Environmental survey results show concern

• Green Communities survey respondents support better planning and land-use controls

According to a scientific survey conducted by researchers at the University of Illinois-Chicago (UIC) College of Medicine in Rockford, Winnebago County residents have “a high level of concern for the environment.”

The survey shows residents want more controls placed on developers, will pay for protection of surface water and groundwater and will support renewable energy.

Joel Cowan, assistant dean at UIC-Rockford and demographics researcher, said 5,750 Green Communities surveys were mailed last fall to Winnebago County households, of which 1,033 were returned. Cowan said the response rate of 18 percent was large for any type of survey, and was generally representative of the county’s population.

The survey, which was sponsored by a group of 12 local government and non-governmental organizations, found respondents were not pleased with land development in the county and were upset with suburban sprawl. Cowan said the respondents support controls on land use, want better land-use planning, and do not want to leave development to be determined primarily by the developers.

Cowan summarized the survey results as follows:

• Respondents were not pleased with past land development practices in the county, and were upset with suburban sprawl.

• Support controls on land use, want better land-use planning, and do not want developers to be the primary decision-makers about how and what land is developed.

• Generally do not want new taxes. However, priorities for additional taxes would be for water quality protection and renewable energy.

• Favor environmental impact fees.

• Areas with existing infrastructure, such as downtown and established neighborhoods should be developed before other areas.

u Expressed desire to preserve open space, farmland, natural areas and wetlands.

• Want to acquire more natural areas for open space.

• Want more controls placed on smoking, noise, and to ensure food safety.

• Lack of support for spending money on beautification projects.

• Expressed a high level of concern for the environment.

• Showed a lack of agreement on whether the local environment is better or worse than in the past.

In response to criticism that the survey may be biased, Cowan said: “It’s a good sampling of the community. Some people would contend that we were likely to hear from the supposed ‘tree huggers’ or those who want to take environmental action, and there may be some truth [to that argument] but again it’s a broad view.” In other words, the respondents’ views may be considered reflective of Winnebago County residents’ views, Cowan said.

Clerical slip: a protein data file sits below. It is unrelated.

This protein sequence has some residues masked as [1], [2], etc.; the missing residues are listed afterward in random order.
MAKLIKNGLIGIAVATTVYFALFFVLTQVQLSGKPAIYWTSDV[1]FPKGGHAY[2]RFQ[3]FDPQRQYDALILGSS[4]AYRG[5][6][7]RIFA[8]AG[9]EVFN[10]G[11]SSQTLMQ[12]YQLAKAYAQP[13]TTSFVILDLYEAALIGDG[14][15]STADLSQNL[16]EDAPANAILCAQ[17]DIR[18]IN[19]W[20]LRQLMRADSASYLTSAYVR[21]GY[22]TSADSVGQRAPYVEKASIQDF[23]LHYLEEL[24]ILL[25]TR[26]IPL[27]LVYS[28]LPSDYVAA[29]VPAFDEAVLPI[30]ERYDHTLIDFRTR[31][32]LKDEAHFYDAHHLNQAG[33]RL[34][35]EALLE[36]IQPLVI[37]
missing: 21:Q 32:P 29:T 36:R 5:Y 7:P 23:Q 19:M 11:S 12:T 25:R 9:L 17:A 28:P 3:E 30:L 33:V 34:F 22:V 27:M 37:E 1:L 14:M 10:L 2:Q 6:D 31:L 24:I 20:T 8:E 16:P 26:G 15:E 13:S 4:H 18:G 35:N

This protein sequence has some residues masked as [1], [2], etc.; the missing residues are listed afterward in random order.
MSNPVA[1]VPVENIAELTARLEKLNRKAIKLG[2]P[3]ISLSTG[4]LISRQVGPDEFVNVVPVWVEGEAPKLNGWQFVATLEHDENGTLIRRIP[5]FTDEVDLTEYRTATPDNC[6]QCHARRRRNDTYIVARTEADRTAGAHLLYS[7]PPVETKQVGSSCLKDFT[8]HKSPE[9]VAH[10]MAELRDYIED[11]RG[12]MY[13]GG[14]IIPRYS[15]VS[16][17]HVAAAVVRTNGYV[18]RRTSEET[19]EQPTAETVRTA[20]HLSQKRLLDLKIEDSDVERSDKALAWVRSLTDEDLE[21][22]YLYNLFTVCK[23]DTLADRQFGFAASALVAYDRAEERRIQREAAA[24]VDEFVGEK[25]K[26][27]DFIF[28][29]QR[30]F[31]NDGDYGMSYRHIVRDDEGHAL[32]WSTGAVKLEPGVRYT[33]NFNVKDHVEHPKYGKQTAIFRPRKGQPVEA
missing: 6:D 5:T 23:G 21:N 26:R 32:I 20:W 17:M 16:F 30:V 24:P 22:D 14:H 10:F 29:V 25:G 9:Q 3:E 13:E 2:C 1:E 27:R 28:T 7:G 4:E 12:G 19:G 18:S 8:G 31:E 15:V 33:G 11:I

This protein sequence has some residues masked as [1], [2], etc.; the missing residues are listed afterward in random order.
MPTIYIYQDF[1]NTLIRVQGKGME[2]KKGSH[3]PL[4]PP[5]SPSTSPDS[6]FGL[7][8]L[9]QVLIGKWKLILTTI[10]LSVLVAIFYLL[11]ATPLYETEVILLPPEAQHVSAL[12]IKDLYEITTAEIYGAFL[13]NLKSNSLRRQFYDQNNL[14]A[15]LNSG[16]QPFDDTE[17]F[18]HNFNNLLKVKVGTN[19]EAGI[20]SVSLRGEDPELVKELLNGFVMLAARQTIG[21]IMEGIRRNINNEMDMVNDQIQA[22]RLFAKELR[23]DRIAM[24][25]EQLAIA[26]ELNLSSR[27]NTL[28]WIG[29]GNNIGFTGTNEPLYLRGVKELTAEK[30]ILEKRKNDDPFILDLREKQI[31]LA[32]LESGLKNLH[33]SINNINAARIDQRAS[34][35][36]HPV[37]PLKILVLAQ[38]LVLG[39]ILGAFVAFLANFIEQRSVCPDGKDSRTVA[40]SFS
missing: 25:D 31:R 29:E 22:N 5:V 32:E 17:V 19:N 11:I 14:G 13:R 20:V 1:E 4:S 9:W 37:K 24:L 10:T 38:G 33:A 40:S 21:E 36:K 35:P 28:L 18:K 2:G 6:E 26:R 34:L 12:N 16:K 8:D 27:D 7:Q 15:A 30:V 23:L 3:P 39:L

However, Cowan pointed out the following exceptions:

• Fifty-seven percent of the respondents were male and 41.4 percent were female, compared with the county’s 48.9 percent male and 51.1 percent female.

• Eighty-five percent of respondents own their home, and 66 percent have lived in the county continuously for 25 years or more.

Respondents’ median age was 56 years compared with the county’s median age of 48 years.

• More than 33 percent of respondents had a college degree compared with the county’s 20 percent.

• Response was slightly higher in suburban and rural areas than in a city.

The survey results appear to contradict county leaders’ plan to catalyze the local economy by borrowing $50 million to build new roads, especially as the plan applies to extending Perryville Road north of Illinois 173.

Judy Barnard, deputy county administrator for Winnebago County and point person for the survey, said via e-mail that a draft form of the results will be “taken to the community through some town hall meetings for additional input and any changes or deletions … and will be used as a tool for comprehensive planning.”

Barnard was not available to answer question about where a copy of the original 163-page report will be available for review.

The following are typical respondents’ comments from the survey:

• “As a community, we should be much more concerned with what development is doing. I can’t begin to explain how sad it has been to see pastures, fields, stands of forest destroyed and graded into parking lots, big box stores, and fast food we don’t need. We allow a minority with wealth to destroy our towns, redirecting population flow, causing traffic congestion, blighting over half of Rockford while they continue building.”

• “Stop the insane development of farm/open land for residential subdivisions and strip malls. This causes traffic congestion, road overuse damage, erosion problems, water contamination, overcrowded schools, inner city decay—shall I keep going?”

• “Taxes and laws need to be structured to favor reuse over new development. For example, impact fees on new development, low interest loans, and tax credits for redevelopment.”

The survey was a collaborative effort between Winnebago County; City of Rockford; City of Loves Park; Winnebago County Forest Preserve District; Rockford Park District; Natural Land Institute; Burpee Museum of Natural History; Four Rivers Environmental Coalition; Rockford Area Council of 100; Neighborhood Network; Winnebago County Health Department; and University of Illinois Cooperative Extension Service.

Funding was provided through a grant from the Illinois Environmental Protection Agency.

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